William Hopson performs on his alphorn in the Silver Star village while local Swiss restaurateur Isadore Borgeaud looks on. Hopson was at the ski resort to perform in a special concert with the Okanagan Symphony this past Monday

William Hopson performs on his alphorn in the Silver Star village while local Swiss restaurateur Isadore Borgeaud looks on. Hopson was at the ski resort to perform in a special concert with the Okanagan Symphony this past Monday

Alphorn resonates from the mountain

Most people around the world have heard those familiar three notes from the commercial jingle for a certain throat lozenge.

You know the one where the yodeler calls out: “Ri-co-laaaaaaaa!” from atop some Swiss alpine destination. The commercial is also famous for that elongated trumpet, aptly known as an alphorn.

Those who were up at Silver Star Mountain Resort on Monday may have heard and seen the 12-foot-long instrument, played by master alphornist William Hopson.

The Calgary musician was at the hill to join the Okanagan Symphony for a special concert in celebration of the one-year anniversary of the Vancouver Winter Olympics, and on Sunday, his alphorn will resonate inside the Vernon Performing Arts Centre for the symphony’s Music of the Mountains performance.

An iconic symbol of Switzerland, the alphorn was used by shepherds to calm their flock and to communicate in mountainous regions in place of church bells.

Hopson, who plays French horn for the Calgary Philharmonic, is not only a world champion alphornist, he is a craftsman, and makes his own horns.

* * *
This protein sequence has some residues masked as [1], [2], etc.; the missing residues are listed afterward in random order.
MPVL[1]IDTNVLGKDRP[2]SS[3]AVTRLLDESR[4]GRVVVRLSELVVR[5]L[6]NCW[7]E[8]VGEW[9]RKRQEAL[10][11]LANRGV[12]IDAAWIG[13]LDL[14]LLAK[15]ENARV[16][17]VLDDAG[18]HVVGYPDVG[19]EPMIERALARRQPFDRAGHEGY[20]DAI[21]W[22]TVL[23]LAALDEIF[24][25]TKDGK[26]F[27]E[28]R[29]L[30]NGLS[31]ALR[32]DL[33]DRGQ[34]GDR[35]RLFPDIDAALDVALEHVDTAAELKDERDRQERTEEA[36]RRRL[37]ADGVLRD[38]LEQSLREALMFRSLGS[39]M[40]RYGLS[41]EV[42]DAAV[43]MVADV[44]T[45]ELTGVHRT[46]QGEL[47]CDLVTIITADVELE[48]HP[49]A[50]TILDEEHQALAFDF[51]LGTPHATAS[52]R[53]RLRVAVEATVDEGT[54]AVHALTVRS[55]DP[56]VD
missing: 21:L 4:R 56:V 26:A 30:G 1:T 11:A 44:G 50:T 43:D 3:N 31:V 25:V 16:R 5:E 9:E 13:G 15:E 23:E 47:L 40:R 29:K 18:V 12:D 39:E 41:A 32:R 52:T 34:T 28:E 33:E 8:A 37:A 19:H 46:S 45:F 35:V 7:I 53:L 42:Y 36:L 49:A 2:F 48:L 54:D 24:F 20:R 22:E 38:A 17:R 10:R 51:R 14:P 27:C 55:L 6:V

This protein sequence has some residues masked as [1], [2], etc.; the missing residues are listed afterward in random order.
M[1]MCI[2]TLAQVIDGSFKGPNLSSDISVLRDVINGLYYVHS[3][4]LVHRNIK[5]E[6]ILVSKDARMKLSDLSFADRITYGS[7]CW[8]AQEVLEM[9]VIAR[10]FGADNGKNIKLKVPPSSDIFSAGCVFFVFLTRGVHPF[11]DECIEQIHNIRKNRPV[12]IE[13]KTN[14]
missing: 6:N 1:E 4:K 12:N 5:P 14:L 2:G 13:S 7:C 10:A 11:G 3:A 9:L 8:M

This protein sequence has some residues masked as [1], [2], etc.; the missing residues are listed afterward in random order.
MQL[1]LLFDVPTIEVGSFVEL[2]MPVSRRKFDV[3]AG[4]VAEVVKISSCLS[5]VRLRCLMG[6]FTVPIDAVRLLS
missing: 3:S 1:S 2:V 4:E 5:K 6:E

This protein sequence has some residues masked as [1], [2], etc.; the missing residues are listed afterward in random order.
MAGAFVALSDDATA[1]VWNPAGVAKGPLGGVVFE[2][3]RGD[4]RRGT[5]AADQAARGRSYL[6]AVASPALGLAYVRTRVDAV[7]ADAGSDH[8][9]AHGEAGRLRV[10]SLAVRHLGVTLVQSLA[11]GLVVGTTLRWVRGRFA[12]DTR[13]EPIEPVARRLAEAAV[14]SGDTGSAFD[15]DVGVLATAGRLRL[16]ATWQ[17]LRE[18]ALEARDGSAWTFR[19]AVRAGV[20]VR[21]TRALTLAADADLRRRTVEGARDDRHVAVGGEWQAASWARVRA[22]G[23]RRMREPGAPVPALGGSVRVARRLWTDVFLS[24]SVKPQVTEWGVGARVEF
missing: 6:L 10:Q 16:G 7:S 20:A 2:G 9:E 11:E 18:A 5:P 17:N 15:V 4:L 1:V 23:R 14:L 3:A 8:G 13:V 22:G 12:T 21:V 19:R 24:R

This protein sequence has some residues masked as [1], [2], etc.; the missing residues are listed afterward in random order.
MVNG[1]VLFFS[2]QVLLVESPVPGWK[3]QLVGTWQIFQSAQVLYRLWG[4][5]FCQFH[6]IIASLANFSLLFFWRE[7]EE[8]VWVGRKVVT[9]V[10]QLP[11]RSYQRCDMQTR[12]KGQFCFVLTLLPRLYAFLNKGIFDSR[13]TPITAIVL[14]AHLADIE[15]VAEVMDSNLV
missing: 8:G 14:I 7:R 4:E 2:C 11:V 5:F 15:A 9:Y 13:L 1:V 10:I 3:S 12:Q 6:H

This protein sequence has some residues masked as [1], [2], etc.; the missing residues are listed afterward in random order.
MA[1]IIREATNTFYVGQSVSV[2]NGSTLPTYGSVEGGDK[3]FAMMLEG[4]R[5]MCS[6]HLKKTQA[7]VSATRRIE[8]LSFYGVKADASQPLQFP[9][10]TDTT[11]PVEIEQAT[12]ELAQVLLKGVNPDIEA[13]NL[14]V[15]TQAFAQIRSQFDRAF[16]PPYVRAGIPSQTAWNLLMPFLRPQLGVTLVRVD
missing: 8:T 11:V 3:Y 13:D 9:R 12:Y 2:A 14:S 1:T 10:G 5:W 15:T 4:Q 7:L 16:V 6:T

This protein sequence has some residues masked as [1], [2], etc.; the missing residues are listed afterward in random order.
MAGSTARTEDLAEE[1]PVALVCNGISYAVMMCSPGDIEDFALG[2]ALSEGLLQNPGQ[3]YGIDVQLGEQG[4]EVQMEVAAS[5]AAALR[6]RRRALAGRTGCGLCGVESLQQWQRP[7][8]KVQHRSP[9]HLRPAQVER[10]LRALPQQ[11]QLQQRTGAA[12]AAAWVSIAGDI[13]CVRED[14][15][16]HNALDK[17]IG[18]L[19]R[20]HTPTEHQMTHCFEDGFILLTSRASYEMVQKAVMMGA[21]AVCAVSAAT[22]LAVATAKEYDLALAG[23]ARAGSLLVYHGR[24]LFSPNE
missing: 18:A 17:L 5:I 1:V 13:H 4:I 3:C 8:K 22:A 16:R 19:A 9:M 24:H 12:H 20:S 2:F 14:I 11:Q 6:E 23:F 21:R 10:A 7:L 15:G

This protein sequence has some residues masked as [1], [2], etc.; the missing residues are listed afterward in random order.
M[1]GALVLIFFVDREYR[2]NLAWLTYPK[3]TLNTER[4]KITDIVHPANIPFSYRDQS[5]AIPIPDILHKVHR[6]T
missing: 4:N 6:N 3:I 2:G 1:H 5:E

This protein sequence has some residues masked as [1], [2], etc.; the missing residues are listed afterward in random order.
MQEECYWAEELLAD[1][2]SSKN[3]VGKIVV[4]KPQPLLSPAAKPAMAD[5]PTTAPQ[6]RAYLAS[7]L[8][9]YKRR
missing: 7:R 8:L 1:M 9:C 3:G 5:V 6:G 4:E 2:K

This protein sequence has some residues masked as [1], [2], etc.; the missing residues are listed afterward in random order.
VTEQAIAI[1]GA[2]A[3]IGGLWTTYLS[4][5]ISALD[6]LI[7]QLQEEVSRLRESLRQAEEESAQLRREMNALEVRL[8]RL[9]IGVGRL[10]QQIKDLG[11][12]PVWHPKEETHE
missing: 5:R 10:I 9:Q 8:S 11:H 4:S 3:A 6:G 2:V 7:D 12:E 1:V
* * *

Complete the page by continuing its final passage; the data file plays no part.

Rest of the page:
“There’s an exotic element to the instrument. It’s a work of art, from playing the instrument to making them. I make the instruments out of Sitka spruce from Vancouver Island,” he said.

Acquiring his first alphorn in 1982, Hopson spends much of his summer introducing and teaching the majestic instrument in Switzerland and Austria.

“It’s a combination of modern play with an ancient instrument,” he said. “It’s anything but simple. The range and technique is quite extensive. You can get three full octaves.”

Sunday’s concert features Hopson playing Jean Daetwyler’s Concerto for Alphorn and Orchestra, which he has performed with symphonies all over the world.

Led by music director Rosemary Thomson, the Okanagan Symphony will also perform Abigail Richardson’s The Sleeping Giant, inspired by a Thunder Bay landmark and its legend, and Johannes Brahms’ first symphony.

The famous horn calls in the Brahms’ symphony were directly inspired by alphorn calls, which the composer heard while on holiday in the Swiss Alps.

Sunday’s performance at the Vernon Performing Arts Centre starts at 7 p.m. Tickets are $47 for adults, $41 for seniors and $21 for student/child,  available at the Ticket Seller at (250) 549-7469 or visit www.ticketseller.ca.